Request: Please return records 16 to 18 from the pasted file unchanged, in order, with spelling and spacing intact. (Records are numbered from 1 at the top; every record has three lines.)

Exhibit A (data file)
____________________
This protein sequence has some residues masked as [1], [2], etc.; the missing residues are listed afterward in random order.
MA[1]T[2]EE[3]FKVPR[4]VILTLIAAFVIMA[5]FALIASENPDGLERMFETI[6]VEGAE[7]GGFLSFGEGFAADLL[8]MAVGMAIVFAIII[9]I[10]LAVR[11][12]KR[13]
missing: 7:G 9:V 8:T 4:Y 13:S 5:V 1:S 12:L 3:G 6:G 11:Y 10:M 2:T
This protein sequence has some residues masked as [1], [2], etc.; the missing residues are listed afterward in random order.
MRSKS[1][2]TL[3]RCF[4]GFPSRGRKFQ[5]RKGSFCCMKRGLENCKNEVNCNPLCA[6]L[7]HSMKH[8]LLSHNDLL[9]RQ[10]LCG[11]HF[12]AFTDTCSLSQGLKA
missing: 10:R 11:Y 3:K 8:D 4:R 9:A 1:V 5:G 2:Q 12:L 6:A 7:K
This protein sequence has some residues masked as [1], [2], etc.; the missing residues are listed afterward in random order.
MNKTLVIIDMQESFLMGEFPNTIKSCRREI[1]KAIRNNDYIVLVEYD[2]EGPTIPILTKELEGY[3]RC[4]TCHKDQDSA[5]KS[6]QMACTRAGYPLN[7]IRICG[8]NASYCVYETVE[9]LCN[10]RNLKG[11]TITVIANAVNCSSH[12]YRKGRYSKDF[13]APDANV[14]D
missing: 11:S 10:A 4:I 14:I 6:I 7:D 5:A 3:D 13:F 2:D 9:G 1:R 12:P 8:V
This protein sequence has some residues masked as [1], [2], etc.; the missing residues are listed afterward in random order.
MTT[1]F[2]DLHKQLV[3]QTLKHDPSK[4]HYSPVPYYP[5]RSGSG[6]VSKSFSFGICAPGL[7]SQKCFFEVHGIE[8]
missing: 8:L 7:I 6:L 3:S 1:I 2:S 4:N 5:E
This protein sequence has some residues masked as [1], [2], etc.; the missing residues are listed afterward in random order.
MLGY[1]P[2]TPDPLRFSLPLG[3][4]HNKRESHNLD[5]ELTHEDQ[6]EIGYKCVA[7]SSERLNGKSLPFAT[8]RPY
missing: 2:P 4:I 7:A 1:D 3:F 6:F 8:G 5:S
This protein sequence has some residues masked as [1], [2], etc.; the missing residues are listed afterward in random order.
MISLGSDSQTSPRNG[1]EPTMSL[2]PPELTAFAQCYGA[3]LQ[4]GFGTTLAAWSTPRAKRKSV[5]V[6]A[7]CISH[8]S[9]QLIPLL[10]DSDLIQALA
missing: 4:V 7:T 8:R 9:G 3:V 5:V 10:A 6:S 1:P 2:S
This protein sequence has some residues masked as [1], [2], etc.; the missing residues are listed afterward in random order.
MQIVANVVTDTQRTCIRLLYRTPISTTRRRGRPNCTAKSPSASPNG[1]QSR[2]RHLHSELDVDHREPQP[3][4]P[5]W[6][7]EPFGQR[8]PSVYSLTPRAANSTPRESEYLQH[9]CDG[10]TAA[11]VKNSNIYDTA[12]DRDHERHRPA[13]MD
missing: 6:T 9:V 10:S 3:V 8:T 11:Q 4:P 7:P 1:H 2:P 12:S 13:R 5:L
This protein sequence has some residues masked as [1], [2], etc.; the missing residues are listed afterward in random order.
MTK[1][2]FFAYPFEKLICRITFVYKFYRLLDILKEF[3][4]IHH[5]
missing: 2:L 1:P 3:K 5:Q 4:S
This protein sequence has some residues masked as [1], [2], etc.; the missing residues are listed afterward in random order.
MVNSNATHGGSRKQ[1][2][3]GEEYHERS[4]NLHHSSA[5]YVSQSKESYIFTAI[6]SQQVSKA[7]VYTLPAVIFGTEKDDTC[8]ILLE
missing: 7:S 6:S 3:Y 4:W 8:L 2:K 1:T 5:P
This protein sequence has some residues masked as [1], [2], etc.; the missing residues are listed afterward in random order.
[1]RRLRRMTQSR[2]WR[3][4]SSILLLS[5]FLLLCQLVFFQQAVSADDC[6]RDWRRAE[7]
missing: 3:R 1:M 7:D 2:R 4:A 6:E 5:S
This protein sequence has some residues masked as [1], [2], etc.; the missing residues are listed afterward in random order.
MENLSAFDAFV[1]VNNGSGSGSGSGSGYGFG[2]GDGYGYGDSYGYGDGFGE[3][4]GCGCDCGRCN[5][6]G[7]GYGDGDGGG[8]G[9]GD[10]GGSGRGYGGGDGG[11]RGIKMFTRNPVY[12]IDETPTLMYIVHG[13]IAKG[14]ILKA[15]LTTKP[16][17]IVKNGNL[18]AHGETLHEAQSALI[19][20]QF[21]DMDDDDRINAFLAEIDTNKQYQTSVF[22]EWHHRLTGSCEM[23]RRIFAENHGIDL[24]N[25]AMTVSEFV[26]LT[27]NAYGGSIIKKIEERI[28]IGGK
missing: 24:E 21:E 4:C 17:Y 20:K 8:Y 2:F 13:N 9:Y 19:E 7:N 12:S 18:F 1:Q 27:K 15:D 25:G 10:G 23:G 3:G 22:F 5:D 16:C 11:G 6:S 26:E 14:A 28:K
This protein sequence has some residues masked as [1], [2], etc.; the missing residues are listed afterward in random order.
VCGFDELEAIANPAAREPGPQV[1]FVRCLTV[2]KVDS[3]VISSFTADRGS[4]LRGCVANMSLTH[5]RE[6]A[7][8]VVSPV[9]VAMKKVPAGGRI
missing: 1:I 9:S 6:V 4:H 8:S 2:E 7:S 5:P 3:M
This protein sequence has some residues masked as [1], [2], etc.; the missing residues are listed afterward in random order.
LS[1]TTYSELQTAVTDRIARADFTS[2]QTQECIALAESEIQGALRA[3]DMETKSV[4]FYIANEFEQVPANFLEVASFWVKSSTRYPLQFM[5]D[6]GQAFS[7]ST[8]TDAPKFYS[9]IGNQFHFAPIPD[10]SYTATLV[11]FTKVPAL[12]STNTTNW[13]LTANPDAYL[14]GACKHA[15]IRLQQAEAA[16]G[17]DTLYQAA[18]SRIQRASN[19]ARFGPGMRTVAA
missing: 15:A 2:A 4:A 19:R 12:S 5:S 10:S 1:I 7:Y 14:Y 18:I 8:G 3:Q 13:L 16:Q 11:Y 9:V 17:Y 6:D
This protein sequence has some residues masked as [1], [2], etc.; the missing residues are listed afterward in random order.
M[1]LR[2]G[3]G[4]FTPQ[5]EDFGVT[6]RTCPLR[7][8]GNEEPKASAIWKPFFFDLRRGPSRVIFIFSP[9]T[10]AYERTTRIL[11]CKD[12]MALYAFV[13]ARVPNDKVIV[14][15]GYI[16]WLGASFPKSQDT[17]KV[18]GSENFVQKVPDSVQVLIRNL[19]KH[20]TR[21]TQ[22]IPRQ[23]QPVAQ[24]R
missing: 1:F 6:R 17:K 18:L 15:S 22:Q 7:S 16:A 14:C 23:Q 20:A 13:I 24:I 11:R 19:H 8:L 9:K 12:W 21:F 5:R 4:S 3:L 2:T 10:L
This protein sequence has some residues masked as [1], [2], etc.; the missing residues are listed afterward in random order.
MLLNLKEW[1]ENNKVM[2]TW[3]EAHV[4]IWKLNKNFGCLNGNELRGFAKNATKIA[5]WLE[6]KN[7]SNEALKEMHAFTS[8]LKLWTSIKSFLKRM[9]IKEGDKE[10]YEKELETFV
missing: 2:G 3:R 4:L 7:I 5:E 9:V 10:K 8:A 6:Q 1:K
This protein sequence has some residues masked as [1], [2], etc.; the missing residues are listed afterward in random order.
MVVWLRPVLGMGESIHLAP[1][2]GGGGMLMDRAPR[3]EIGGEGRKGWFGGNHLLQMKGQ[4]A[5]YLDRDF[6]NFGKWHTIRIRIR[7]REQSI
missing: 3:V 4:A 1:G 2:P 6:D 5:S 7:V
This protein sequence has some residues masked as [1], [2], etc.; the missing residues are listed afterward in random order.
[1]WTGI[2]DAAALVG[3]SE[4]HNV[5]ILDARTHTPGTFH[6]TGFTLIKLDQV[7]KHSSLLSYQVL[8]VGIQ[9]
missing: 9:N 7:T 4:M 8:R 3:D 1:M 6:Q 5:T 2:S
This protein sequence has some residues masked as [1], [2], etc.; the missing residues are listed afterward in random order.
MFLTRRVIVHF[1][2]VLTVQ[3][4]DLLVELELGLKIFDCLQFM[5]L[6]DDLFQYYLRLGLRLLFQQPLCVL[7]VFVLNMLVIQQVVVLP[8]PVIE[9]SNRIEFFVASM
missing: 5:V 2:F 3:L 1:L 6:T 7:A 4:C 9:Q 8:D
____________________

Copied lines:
This protein sequence has some residues masked as [1], [2], etc.; the missing residues are listed afterward in random order.
MVVWLRPVLGMGESIHLAP[1][2]GGGGMLMDRAPR[3]EIGGEGRKGWFGGNHLLQMKGQ[4]A[5]YLDRDF[6]NFGKWHTIRIRIR[7]REQSI
missing: 3:V 4:A 1:G 2:P 6:D 5:S 7:V
This protein sequence has some residues masked as [1], [2], etc.; the missing residues are listed afterward in random order.
[1]WTGI[2]DAAALVG[3]SE[4]HNV[5]ILDARTHTPGTFH[6]TGFTLIKLDQV[7]KHSSLLSYQVL[8]VGIQ[9]
missing: 9:N 7:T 4:M 8:R 3:D 1:M 6:Q 5:T 2:S
This protein sequence has some residues masked as [1], [2], etc.; the missing residues are listed afterward in random order.
MFLTRRVIVHF[1][2]VLTVQ[3][4]DLLVELELGLKIFDCLQFM[5]L[6]DDLFQYYLRLGLRLLFQQPLCVL[7]VFVLNMLVIQQVVVLP[8]PVIE[9]SNRIEFFVASM
missing: 5:V 2:F 3:L 1:L 6:T 7:A 4:C 9:Q 8:D